Review: The Red Lion at Bristol Old Vic

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The high-octane show exploring the conflict and passions running deep in non-league football was worth the wait

Bristol Old Vic’s production of The Red Lion finally came home after being postponed due to Covid just hours before curtain-up.

The 90-minute play, directed by Ed Viney, opened to a packed audience at the Weston Studio last night (Tuesday, February 8), and I think they’ll all agree it was worth the wait.

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The Red Lion explores the passions and conflict that run deep in non-league, semi-pro football and while I’m not an avid fan, there’s certainly no need to be to enjoy this show.

The beautiful game is one of psychology and intrigue that plays out here between three Bristol men in the dressing room of a struggling non-league team.

They’re at differing stages of their lives and career in a world far-removed from fame and wealth, but all hungry for the game in their own way - the ‘biting, fighting, greed’ of it all.

David Lloyd (left) as Yates and Joe Sims (right) as Jimmy Kidd.David Lloyd (left) as Yates and Joe Sims (right) as Jimmy Kidd.
David Lloyd (left) as Yates and Joe Sims (right) as Jimmy Kidd.

Hope that the declining fortunes of the club could be restored arrive in the form of emerging young footballer Jordan (played by emerging young actor Thomas Mcgee), a gifted attacking player who commands the pitch and parts the defence ‘like flesh’.

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While kit man Yates (Bristol City icon and actor David Lloyd) takes the teenager under his feeble wing, mean football manager Jimmy Kidd wants the ‘young prince’ for his own - but neither of them know that Jordan harbours a terrible secret.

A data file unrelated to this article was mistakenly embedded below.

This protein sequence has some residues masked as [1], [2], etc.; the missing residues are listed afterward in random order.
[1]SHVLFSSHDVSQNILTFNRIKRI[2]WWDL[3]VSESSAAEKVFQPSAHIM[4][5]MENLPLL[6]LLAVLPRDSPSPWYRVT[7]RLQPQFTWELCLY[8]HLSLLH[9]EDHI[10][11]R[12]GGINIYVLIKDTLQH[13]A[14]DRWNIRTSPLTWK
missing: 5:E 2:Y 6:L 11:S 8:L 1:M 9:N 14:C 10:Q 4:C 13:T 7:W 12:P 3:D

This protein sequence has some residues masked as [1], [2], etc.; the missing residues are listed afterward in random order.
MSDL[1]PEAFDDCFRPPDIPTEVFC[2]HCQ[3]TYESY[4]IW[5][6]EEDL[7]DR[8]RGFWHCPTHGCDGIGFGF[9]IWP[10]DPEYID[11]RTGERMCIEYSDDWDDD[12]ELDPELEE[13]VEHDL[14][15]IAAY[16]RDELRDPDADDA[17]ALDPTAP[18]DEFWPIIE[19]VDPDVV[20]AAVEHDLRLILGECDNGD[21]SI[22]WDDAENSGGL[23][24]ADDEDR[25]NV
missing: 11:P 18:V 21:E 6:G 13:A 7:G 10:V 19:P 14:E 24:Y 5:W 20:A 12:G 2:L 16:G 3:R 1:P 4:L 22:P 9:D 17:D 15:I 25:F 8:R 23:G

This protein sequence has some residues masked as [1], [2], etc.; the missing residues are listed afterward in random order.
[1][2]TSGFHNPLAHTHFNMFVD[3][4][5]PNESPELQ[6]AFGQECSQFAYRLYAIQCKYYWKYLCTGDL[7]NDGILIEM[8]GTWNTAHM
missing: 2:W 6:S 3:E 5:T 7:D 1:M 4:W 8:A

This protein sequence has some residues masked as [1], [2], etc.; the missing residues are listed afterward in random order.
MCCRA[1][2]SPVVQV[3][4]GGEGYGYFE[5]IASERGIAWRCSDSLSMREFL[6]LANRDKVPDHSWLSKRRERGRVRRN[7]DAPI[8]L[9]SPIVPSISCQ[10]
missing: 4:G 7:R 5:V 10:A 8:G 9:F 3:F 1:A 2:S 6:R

Broadchurch actor Joe Sims is excellent as Kidd, perpetually in the throes of some rageful tirade about what’s rightfully his, or teetering dangerously on the cusp of one.

Meanwhile David Lloyd’s portrayal of Yates is enough to break your heart. Once a professional football albeit for a short stint, he’s now consigned like a ghost to the dressing room of the club he holds dear to his heart, and even that small consolation prize could soon be lost forever.

Talented young Bristol actor Thomas Mcgee plays emerging footballer Jordan.Talented young Bristol actor Thomas Mcgee plays emerging footballer Jordan.
Talented young Bristol actor Thomas Mcgee plays emerging footballer Jordan.

When I interviewed Joe about the play a few weeks back, he told me Yates and Kidd are the angel and the devil on Jordan’s shoulder.

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For me the characters represent two ideologies in football - one of fair play, loyalty and respect, the other of crude ambition that puts personal gain over the historic values of the club.

Crouched on low benches in the round, the audience are in the dressing room and the heart of the action themselves, witnessing something they’re not meant to see.

See it while you can.

The Red Lion is at the Bristol Old Vic until February 19. For tickets, click here or call 0117 987 7877.

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